The flash of light from the impact was so bright it would have been visible from Earth, they report in the current issue of the Monthly Notices of the Royal Astronomical Society.
"This is the largest, brightest impact we have ever observed on the moon," Jose Madiedo of the University of Huelva told the BBC. "The impact we detected lasted over eight seconds."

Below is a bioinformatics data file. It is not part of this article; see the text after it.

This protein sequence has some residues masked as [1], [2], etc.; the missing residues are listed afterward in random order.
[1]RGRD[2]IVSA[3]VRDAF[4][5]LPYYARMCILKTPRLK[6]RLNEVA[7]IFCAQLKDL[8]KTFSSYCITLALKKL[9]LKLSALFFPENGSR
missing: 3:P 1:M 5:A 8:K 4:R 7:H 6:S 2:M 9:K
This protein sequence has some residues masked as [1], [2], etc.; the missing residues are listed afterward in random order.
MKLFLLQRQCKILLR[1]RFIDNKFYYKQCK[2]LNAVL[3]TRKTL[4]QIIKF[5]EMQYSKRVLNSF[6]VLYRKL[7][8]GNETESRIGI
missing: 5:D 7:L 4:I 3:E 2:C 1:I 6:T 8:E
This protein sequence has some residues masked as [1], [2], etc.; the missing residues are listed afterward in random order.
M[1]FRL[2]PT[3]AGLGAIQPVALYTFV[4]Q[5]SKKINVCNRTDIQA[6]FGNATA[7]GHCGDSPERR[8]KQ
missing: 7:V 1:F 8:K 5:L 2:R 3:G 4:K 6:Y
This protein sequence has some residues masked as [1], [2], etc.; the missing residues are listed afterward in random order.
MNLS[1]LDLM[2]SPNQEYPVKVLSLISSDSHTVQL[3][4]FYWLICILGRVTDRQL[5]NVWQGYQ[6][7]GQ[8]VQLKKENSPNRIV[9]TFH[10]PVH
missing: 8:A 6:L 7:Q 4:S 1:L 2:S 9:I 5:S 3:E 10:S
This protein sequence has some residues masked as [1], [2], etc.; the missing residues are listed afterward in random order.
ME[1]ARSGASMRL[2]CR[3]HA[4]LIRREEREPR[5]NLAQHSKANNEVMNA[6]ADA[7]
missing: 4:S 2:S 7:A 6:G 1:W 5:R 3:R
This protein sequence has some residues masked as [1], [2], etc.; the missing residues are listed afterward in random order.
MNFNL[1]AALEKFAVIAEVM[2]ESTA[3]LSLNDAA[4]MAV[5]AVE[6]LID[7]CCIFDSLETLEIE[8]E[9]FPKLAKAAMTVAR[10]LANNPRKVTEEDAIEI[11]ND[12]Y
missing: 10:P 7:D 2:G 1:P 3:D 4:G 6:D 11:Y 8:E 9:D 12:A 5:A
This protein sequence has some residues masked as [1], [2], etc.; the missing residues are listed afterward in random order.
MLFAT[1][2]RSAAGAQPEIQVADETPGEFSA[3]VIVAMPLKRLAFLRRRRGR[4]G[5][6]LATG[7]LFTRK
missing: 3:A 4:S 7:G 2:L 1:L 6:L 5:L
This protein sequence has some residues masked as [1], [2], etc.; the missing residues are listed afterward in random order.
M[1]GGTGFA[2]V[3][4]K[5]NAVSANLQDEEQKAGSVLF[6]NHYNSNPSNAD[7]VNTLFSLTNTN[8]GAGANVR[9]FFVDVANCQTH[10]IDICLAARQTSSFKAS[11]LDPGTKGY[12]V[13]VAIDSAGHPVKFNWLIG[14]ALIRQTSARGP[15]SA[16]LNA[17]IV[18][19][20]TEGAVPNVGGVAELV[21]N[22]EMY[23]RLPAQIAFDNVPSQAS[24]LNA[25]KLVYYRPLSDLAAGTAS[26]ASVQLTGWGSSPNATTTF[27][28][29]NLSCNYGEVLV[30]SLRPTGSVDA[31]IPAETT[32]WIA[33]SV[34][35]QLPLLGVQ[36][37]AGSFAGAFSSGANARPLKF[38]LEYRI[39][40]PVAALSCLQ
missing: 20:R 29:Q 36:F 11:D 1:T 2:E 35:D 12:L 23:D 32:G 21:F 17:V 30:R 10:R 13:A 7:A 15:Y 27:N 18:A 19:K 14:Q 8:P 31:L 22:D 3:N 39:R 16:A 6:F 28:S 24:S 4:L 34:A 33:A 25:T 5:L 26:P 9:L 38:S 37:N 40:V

The Moon Impacts Detection and Analysis System of telescopes in southern Spain detected the explosive impact, with energy equivalent to around 15 tons of TNT, on Sep. 11, the researchers said.
"Usually lunar impacts have a very short duration -- just a fraction of a second," Madiedo said. "But the impact we detected lasted over eight seconds. It was almost as bright as the Pole Star, which makes it the brightest impact event that we have recorded from Earth."
They estimated the meteor, traveling at 38,000 mph, would have created a crater measuring around 130 feet across.